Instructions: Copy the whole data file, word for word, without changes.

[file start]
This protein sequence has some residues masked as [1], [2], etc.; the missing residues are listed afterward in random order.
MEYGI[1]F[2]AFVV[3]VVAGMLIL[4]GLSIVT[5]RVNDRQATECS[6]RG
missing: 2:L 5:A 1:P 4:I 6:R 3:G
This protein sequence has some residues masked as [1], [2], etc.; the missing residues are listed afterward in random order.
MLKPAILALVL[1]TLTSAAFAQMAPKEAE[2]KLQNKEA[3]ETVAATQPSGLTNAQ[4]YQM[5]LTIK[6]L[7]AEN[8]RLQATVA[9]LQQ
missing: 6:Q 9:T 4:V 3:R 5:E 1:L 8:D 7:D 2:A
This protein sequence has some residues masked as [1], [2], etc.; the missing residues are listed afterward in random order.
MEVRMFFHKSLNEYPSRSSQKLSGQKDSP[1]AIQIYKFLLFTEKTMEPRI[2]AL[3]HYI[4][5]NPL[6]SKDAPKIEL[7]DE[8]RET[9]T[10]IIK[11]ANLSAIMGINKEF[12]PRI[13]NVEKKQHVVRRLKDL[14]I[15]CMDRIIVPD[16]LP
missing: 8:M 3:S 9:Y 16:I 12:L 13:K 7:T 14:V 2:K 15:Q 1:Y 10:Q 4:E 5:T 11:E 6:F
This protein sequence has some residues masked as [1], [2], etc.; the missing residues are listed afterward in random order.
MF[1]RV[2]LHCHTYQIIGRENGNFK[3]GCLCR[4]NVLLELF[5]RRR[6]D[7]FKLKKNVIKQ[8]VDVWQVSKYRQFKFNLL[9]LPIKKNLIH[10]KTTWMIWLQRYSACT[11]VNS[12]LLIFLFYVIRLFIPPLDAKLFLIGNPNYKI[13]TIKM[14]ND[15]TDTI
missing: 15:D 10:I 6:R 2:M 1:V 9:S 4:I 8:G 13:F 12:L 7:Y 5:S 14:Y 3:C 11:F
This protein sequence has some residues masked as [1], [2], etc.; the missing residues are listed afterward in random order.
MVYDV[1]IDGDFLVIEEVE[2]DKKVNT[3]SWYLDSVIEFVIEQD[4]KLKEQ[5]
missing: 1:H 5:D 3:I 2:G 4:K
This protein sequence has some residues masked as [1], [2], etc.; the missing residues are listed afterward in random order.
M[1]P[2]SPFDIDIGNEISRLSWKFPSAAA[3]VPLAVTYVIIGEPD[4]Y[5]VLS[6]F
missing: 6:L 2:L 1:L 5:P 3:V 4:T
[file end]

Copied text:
This protein sequence has some residues masked as [1], [2], etc.; the missing residues are listed afterward in random order.
MEYGI[1]F[2]AFVV[3]VVAGMLIL[4]GLSIVT[5]RVNDRQATECS[6]RG
missing: 2:L 5:A 1:P 4:I 6:R 3:G
This protein sequence has some residues masked as [1], [2], etc.; the missing residues are listed afterward in random order.
MLKPAILALVL[1]TLTSAAFAQMAPKEAE[2]KLQNKEA[3]ETVAATQPSGLTNAQ[4]YQM[5]LTIK[6]L[7]AEN[8]RLQATVA[9]LQQ
missing: 6:Q 9:T 4:V 3:R 5:E 1:L 8:D 7:D 2:A
This protein sequence has some residues masked as [1], [2], etc.; the missing residues are listed afterward in random order.
MEVRMFFHKSLNEYPSRSSQKLSGQKDSP[1]AIQIYKFLLFTEKTMEPRI[2]AL[3]HYI[4][5]NPL[6]SKDAPKIEL[7]DE[8]RET[9]T[10]IIK[11]ANLSAIMGINKEF[12]PRI[13]NVEKKQHVVRRLKDL[14]I[15]CMDRIIVPD[16]LP
missing: 8:M 3:S 9:Y 16:I 12:L 13:K 7:T 14:V 2:K 15:Q 1:Y 10:Q 4:E 5:T 11:E 6:F
This protein sequence has some residues masked as [1], [2], etc.; the missing residues are listed afterward in random order.
MF[1]RV[2]LHCHTYQIIGRENGNFK[3]GCLCR[4]NVLLELF[5]RRR[6]D[7]FKLKKNVIKQ[8]VDVWQVSKYRQFKFNLL[9]LPIKKNLIH[10]KTTWMIWLQRYSACT[11]VNS[12]LLIFLFYVIRLFIPPLDAKLFLIGNPNYKI[13]TIKM[14]ND[15]TDTI
missing: 15:D 10:I 6:R 2:M 1:V 9:S 4:I 8:G 13:F 12:L 7:Y 5:S 14:Y 3:C 11:F
This protein sequence has some residues masked as [1], [2], etc.; the missing residues are listed afterward in random order.
MVYDV[1]IDGDFLVIEEVE[2]DKKVNT[3]SWYLDSVIEFVIEQD[4]KLKEQ[5]
missing: 1:H 5:D 3:I 2:G 4:K
This protein sequence has some residues masked as [1], [2], etc.; the missing residues are listed afterward in random order.
M[1]P[2]SPFDIDIGNEISRLSWKFPSAAA[3]VPLAVTYVIIGEPD[4]Y[5]VLS[6]F
missing: 6:L 2:L 1:L 5:P 3:V 4:T